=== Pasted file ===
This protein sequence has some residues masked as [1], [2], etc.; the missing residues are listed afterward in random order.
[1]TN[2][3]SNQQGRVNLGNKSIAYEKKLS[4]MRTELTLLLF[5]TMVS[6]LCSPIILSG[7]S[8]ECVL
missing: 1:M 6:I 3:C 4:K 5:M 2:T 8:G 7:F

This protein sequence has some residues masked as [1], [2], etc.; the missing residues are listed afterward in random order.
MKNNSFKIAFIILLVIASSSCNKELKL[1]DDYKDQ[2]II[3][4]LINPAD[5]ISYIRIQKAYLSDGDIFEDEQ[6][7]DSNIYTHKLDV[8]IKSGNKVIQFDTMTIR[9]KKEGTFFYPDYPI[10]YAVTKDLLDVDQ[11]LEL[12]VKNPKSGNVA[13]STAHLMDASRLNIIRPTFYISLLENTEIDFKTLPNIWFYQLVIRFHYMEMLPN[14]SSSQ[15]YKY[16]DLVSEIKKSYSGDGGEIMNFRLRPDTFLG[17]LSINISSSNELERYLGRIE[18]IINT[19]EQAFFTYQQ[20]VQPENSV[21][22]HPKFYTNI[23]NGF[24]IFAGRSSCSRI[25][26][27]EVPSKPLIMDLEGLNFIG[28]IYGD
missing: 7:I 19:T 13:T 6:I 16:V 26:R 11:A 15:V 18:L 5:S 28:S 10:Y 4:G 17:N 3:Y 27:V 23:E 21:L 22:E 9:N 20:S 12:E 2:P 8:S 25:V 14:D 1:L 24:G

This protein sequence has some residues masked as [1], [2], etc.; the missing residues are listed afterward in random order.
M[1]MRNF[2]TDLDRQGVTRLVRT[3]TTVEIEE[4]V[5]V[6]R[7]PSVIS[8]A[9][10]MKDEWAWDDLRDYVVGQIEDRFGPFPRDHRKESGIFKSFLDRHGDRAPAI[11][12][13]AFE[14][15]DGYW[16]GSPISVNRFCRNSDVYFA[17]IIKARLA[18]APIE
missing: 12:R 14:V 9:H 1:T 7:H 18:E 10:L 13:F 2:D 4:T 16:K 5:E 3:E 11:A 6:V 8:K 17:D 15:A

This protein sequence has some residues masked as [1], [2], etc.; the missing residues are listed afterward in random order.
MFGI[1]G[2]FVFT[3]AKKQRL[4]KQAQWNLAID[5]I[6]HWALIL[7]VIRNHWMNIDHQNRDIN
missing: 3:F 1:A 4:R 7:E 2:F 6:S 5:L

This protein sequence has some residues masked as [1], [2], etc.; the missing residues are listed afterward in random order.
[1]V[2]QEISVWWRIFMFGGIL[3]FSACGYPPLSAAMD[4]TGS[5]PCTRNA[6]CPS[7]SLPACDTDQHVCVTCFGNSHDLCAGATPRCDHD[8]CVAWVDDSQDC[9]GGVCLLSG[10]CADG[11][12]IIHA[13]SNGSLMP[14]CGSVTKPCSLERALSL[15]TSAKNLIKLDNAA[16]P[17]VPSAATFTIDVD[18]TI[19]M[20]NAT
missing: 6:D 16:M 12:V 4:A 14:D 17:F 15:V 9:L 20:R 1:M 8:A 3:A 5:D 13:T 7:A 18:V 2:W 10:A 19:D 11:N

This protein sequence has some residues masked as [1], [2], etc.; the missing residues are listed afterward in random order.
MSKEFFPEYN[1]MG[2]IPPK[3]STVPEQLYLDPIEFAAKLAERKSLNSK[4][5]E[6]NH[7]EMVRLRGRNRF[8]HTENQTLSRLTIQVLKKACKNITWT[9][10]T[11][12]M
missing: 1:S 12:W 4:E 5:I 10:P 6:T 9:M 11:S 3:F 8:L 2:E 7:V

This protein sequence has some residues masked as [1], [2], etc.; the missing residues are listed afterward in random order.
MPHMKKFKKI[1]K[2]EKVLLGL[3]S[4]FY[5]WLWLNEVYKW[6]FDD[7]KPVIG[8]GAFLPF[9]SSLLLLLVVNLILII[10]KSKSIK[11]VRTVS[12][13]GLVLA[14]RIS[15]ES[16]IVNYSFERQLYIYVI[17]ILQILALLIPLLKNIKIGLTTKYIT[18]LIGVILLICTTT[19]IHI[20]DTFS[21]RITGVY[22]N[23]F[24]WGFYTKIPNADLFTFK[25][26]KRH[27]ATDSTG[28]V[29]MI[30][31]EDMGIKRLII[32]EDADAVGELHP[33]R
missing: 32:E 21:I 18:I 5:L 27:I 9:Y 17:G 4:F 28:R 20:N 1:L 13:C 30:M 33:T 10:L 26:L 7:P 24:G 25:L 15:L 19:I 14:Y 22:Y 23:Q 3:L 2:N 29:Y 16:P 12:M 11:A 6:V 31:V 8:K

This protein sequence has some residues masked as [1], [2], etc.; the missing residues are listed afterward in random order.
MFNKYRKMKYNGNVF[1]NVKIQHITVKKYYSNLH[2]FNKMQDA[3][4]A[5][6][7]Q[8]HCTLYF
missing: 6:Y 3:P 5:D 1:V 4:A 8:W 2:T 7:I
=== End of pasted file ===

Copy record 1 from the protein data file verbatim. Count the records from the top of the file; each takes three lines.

This protein sequence has some residues masked as [1], [2], etc.; the missing residues are listed afterward in random order.
[1]TN[2][3]SNQQGRVNLGNKSIAYEKKLS[4]MRTELTLLLF[5]TMVS[6]LCSPIILSG[7]S[8]ECVL
missing: 1:M 6:I 3:C 4:K 5:M 2:T 8:G 7:F